Saturday, August 30, 2014

Reclaiming the Beard on Behalf of Christianity

Cathie Adams, former chairman of the Republican Party of Texas, stated recently in her speech "Radical Islam and the Muslim Brotherhood" that a beard is a sign of a man's Muslim identity.

In the speech, which is posted online by the Far North Dallas Tea Party, Adams can be heard saying that Grover Norquist, a conservative Republican and founder of Americans for Tax Reform, is showing signs of being Muslim, citing his beard as evidence. Norquist is "trouble with a capital T," Adams added, "As you can see he has a beard, and he's showing signs of converting to Islam himself."

Adams highlights an important stereotype: that having a beard means that you are a Muslim. I am frequently confronting this stereotype because while I am not a Muslim, I do have a beard. As a doctoral candidate who researches the experiences of young Pakistani men in Dublin, Ireland, and Boston, Mass., I am often asked if my beard is a sign of my "Muslimness." Even my family and friends have wondered if my ever-growing beard is a sign of my conversion to Islam.

A recent article in the Guardian by actor Alex Andreou sums up my experiences of having a beard. Andreou, who grew a beard for an acting job, wrote about an experience in getting on a bus, at which point passengers gave a collective "oh crap" roll of the eyes. One woman even pointed at him, leaned over and said: "Stop it, or I'll call the terrorist." Feeling like the "monster under the bed," Andreou experienced emotions which many people with a "Muslim appearance" deal with regularly.

My beard, like Andreou's, is not a sign of my Muslim identity, but rather a different identity. For me, it's a Catholic identity. That's right, my Catholic identity. In fact, there is nothing wrong with a Catholic or any other Christian man having a beard.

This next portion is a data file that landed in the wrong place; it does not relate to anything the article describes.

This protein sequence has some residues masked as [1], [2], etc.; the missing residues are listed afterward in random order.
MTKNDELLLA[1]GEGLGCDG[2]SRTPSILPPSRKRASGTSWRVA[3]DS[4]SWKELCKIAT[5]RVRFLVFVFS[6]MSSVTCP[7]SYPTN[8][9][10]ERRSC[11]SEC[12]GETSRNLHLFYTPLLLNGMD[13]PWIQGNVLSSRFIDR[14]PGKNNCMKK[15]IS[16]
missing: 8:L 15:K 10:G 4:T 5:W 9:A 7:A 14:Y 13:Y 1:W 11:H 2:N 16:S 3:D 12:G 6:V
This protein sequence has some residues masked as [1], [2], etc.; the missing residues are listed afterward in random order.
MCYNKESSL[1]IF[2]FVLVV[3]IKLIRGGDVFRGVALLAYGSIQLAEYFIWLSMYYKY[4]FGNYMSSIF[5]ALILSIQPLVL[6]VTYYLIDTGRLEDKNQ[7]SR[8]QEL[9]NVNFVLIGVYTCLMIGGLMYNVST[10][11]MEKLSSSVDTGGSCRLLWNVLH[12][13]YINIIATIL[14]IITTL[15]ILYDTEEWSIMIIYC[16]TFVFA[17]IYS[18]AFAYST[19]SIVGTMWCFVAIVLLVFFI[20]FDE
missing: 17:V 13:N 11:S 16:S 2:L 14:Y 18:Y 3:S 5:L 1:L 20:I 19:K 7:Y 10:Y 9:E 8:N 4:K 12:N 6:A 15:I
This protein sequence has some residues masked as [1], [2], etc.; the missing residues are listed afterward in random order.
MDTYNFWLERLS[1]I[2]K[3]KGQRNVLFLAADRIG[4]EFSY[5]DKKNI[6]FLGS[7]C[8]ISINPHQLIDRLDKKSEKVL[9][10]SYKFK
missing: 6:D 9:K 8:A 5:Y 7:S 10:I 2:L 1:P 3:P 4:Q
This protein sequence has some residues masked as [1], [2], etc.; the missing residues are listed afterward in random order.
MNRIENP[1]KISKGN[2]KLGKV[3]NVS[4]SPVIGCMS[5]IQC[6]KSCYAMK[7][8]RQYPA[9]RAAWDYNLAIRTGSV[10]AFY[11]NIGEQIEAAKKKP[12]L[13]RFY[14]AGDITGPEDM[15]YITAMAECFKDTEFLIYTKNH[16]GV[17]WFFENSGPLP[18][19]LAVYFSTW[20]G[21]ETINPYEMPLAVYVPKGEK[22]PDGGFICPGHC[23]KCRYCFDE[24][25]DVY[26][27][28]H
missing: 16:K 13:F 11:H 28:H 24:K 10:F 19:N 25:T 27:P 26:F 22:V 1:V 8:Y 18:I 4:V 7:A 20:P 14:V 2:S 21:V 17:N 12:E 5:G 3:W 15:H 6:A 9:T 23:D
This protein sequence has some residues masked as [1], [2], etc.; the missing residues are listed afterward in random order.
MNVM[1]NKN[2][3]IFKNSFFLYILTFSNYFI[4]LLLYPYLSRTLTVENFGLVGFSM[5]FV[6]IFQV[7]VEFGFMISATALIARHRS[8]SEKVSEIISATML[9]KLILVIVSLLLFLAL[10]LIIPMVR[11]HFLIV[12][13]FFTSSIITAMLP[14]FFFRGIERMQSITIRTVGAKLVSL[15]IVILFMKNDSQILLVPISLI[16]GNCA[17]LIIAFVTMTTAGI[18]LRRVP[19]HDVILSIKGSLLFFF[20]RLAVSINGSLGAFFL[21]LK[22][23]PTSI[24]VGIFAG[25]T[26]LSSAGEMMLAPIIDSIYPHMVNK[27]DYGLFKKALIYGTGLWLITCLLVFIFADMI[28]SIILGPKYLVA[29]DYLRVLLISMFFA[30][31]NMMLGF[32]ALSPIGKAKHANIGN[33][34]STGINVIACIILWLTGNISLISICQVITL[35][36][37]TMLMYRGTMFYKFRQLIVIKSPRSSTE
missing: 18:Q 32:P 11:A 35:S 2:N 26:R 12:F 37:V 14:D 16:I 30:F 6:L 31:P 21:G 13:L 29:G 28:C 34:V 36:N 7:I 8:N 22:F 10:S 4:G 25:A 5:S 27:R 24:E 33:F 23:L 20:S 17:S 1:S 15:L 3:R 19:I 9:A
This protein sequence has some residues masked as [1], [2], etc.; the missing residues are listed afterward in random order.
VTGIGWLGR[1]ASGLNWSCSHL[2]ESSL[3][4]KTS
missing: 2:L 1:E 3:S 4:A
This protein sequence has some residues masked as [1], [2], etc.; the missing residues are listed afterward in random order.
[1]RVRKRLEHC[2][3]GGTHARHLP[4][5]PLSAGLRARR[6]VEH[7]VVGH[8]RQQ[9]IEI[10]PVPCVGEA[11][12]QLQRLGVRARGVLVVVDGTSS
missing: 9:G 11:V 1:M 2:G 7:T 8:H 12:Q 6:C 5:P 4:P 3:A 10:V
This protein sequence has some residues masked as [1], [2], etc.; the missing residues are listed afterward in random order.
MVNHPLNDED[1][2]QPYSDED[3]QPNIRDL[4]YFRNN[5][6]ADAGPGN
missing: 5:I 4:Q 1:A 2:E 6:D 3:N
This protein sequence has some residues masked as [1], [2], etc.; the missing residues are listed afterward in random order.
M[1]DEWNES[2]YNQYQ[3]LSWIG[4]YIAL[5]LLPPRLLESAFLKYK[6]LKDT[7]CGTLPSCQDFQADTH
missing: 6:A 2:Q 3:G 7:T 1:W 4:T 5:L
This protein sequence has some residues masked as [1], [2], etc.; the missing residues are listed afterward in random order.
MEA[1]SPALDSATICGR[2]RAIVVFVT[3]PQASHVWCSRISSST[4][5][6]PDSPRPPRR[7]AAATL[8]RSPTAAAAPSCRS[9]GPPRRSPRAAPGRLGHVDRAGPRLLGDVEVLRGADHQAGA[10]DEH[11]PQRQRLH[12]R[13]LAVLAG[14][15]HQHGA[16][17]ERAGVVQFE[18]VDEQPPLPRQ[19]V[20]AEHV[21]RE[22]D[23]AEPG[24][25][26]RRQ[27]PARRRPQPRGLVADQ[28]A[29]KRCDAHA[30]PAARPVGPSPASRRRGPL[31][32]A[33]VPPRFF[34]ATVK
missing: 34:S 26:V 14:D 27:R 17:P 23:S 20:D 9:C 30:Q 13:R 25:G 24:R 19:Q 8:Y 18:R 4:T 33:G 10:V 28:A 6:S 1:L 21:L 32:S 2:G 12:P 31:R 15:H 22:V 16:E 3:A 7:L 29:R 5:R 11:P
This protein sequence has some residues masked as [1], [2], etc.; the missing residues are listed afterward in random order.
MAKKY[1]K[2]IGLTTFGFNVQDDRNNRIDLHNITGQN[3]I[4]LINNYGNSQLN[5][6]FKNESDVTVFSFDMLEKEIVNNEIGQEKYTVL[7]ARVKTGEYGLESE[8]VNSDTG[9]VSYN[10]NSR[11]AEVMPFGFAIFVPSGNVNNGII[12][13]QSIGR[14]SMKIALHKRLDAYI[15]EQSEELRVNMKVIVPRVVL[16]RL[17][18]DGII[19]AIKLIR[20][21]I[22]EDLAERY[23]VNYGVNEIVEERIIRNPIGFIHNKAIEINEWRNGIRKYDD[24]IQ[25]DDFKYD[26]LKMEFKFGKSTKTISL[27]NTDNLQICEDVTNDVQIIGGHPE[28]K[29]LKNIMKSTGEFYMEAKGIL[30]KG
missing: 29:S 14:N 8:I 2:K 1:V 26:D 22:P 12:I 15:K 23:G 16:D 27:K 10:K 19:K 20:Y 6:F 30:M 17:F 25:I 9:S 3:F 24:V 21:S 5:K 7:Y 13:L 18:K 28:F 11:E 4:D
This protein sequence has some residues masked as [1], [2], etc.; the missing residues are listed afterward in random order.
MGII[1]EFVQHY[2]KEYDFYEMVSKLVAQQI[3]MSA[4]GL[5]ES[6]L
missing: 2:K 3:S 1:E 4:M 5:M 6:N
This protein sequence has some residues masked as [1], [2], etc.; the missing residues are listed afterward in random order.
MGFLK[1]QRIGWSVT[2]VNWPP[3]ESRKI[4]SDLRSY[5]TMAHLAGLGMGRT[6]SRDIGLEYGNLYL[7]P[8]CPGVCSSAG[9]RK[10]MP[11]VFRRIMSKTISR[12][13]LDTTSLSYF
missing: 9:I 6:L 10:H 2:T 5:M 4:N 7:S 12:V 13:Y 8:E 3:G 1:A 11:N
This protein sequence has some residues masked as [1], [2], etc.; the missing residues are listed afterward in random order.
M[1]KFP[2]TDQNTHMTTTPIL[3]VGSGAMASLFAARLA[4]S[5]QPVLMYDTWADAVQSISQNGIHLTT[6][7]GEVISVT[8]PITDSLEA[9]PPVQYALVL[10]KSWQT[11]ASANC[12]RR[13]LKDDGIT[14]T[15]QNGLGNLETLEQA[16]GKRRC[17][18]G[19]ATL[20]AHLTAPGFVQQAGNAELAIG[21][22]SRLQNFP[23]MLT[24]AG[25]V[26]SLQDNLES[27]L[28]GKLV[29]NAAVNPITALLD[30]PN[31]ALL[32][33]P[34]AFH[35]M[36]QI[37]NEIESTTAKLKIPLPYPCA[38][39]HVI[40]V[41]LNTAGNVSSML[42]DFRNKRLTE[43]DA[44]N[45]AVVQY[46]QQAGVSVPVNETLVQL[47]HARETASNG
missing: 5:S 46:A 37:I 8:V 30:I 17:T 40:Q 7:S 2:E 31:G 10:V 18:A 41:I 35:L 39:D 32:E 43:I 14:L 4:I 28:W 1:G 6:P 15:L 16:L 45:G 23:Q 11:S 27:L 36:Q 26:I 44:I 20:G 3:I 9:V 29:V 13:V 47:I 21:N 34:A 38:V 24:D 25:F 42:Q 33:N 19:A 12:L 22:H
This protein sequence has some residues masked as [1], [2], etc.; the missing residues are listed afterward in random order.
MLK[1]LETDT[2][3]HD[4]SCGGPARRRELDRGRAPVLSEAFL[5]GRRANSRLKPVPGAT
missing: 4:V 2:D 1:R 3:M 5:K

The Bible and other artifacts of Christian history show us the long history of the beard in Christianity. The most clear biblical passage to condone beards comes from Leviticus (19:27): "You shall not cut the hair on the sides of your heads, neither shall you clip off the edge of your beard." To cut off another man's beard, according to Samuel (10:4) is an outrage.


For those of my readers who are Orthodox, beards are always present. Our clergy usually have beards as do some of our laity. It has pretty much always been this way (not including that one time in Russia). It was part of Christian culture to have a beard. If you look at icons of our saints most men are sporting beards (with some notable exceptions). We are accustomed to seeing beards on Christians because the earliest Christians had beards.

For my non-Orthodox readers, Christians have always worn beards (except that one time in Russia). I know that you aren't use to the sight of beards on men. It's ok. I know that beards are coming back into fashion (or perhaps falling out? I don't really keep up) so it's going to be a little more normal to see beards on men than a few years ago. But just know that in the West there was this cultural phenomenon where beards were not ok for some reason, so they were done away with. Clergy as well as laity are usually clean shaven. This gave rise to a fear of all things bearded back when the war on terror started; I remember my brother telling me a story of how a priest in Florida was mistaken as a terrorist and beaten.

I wish I could say that beards are just one of the many things that Muslims stole from Eastern Christians (like prostrating for prayers, praying at certain times, chanting, facing a certain way whilst praying, etc.) But truth be told that wearing a beard is part of the overall culture of the area where Christianity and Islam both grew it's roots. I mean obviously Christians did it first as we were around before the Muslims were, but it's part of the culture. That culture became part of Christianity and also Islam.

Wearing a beard does not make one a Christian or a Muslim, it just means the man has good sense. That shouldn't hinder Christians from wearing them as we have always done (except for that one time in Russia).
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